Congratulations to Buda, Texas, author Jerry Wermund on his article "Seeking My 'Style'" in the August/September issue of Scribe, published by the Writers' League of Texas.

Policy Change: Unfortunately, I am no longer able to accept self-published book submissions for recommendation/interview consideration. While I understand that gems are out there (and I'm rooting for them!), the time required to sort through growing stacks, dispose of mailing materials, and determine what to do with the books has become untenable. Please also note that e-books, TV/movie tie-ins, celebrity books, books with enclosed CDs, and toys with embedded books are still not within my scope.

Tuesday, September 11, 2007

Author Interview: Kerry Madden on Lousiana's Song

Kerry Madden is the author the Smoky Mountain trilogy from Viking Children's Books including: Gentle's Holler (Viking, 2005), Louisiana's Song (Viking, 2007), and the upcoming, Jessie's Mountain. She is also the author of Writing Smarts from American Girl Library (2002). Her first novel, Offsides (Morrow, 1996), about growing up on the gridiron of college football was a New York Public Library Selection for the Teen Age in 1997. Kerry is currently at work on the biography of Harper Lee for teens for Viking's UpClose Series.

We last spoke in July 2005 about the release of Gentle's Holler (Viking, 2005)(author interview). Do you have any updates for us on that title?

Gentle's Holler was released in April as a Penguin Puffin paperback and received a Mark Twain Nomination from Missouri, a Maine Student Book Award, and an ALA Schnieder Award Nomination. It was also included in the New York Public Libary's 100 Titles for Reading and Sharing, Chicago Public Library's Best of the Best Selection, Bank Street College Best Children's Books, California Young Readers, and was a PEN USA Finalist in Children's Literature.

Over the past two years, how have you grown as a writer?

I've written two books, and there were times when I didn't believe it was possible. Each new book is like starting from scratch, and I have paralyzing self doubt what whether I can pull it off.

But I guess what I've learned is to allow myself to go through the agonizing panic of plot and write draft after draft of meandering dreck, and then slowly but surely, the story begins to reveal itself.

I have also written more personal essays that give me tremendous focus, because they have to be written so fast, but I love this form, and it helps me come back to my fiction with a fresh eye.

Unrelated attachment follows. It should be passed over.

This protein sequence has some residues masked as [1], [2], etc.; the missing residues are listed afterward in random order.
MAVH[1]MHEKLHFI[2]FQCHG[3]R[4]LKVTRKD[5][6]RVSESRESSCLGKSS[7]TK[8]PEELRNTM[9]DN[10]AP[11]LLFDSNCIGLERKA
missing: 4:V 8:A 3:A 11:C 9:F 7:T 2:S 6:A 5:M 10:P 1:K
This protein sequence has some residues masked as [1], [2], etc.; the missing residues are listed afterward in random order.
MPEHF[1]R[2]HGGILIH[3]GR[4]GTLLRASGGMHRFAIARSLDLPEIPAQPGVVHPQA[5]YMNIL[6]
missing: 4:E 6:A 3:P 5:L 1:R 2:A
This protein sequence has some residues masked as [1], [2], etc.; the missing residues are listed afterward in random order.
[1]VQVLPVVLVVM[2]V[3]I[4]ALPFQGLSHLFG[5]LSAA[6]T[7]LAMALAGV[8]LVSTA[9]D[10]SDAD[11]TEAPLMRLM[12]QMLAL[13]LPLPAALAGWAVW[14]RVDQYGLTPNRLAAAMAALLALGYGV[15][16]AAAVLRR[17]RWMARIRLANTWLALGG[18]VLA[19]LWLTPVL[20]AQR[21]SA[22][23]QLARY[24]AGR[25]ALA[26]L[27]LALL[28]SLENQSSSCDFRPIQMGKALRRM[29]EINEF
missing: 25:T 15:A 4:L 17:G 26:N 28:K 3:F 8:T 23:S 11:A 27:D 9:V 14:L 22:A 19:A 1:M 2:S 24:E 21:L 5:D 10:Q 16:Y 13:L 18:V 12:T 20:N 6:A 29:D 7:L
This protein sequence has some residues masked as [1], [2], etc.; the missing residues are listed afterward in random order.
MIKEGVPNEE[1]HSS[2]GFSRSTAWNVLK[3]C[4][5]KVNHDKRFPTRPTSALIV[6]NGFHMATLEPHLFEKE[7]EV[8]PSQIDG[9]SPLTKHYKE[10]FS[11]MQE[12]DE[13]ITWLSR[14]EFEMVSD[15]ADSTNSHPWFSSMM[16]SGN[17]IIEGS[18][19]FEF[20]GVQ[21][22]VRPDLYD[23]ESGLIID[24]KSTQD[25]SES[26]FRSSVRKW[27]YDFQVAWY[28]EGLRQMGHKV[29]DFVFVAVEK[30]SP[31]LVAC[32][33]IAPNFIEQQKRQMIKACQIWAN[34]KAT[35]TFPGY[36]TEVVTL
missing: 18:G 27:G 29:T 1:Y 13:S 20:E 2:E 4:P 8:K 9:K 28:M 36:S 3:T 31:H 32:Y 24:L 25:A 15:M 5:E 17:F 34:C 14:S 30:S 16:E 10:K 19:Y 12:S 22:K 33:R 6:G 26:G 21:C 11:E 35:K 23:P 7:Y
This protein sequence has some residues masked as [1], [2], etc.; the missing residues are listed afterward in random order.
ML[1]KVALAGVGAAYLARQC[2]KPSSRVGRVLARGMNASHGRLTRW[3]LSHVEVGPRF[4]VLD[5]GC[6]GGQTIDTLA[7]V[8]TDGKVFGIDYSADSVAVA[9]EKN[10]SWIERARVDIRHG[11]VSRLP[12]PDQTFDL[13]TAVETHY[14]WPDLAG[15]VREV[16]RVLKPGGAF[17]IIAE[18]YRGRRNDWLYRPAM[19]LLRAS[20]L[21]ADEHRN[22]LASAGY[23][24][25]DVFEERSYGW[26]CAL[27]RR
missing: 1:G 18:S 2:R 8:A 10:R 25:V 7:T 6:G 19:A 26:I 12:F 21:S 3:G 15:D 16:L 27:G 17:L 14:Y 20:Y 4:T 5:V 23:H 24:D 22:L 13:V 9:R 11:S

Congratulations on the release of Lousiana's Song (Viking, 2007)! Could you tell us about this new title?

After Gentle's Holler was published a young girl, Megan, from Colorado wrote me a letter and said, "I loved Gentle's Holler, but I DID NOT LIKE THE ENDING! WHAT HAPPENS TO DADDY?"

So I wrote her back, and we struck up an email correspondence. I told her she was my very first fan letter (she had titled her email "Fan Mail") She sent me some of her stories, and I made her the "Writer of the Day" on my blog.

Anyway, when I was thinking about writing the next part of the story, I thought of Megan's rage, and I decided to begin the book the day Daddy comes home eight months after the accident. His children are all thrilled that he is finally coming home, but when he arrives he's not the same Daddy that they knew, and so they all have to go through different stages of grief in figuring out how to love and care for this new father.

What made you decide to spend more time in this world?

I love these kids and this world. I am so grateful that Viking asked for two more books. I hope to write even more down the road. At first, I thought I'd write a book from each child's point of view, but my editors at Viking convinced me that Livy Two truly is the storyteller of the these books--she's the eavesdropper, the spy, the adventurer, and the catalyst too.

I tried writing Louisiana's Song from Louise's point of view and wrote about 40 pages, but it never came to life.